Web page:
3 Accept influence from your partner.  
In heterosexual marriages, it was discovered that a relationship succeeds to the extent that the husband can accept influence from his wife. So if you’re a bloke, man up and do as you’re told. The good news is that women are already well practiced at accepting influence from men.

4 Learn to repair and exit the argument
In marriage, you often have to yield to win, much like in the martial art of Aikido. Not to be confused with Tai Kwando where you just beat the crap out of each other. Don’t be afraid to give ground, back down and ‘tackle the problem together’.

The most successful couples are those who refuse to accept hurtful behaviour from one another. Plus, when discussing problems, they make five times as many positive statements as negative ones. For example, “We laugh a lot” as opposed to “We never have any fun.”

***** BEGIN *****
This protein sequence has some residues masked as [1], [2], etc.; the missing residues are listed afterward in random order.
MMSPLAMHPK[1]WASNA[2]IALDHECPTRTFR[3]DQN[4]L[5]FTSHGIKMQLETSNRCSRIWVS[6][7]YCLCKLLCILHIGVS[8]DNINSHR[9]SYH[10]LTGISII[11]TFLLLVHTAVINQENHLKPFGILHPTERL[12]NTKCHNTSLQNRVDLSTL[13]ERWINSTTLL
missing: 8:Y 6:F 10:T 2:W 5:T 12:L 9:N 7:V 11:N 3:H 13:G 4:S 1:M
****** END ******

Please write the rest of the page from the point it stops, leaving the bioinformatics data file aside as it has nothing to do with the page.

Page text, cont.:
Remember, relationships are only successful to the degree that the problems you have are ones you can cope with. And what really matters is not conflict resolution, but the attitudes that surround discussion of the conflict. Happy couples have the ability to exchange viewpoints and accept that there will always be differences between them.

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How Much Does Someone Have to Like Us Before We Can Start to Influence Their Behaviour?

‘Oh would some power the gift to give us, to see ourselves as others see us!’

Of all the famous lines that flowed from eighteenth century Scottish poet Robert ‘Rabbie’ Burns’ quill, perhaps the one above still has the most resonance. I for one haven’t worn a kilt since catching site of myself in the wing mirror of a Ford Zephyr in 1974.  I just don’t have the knees.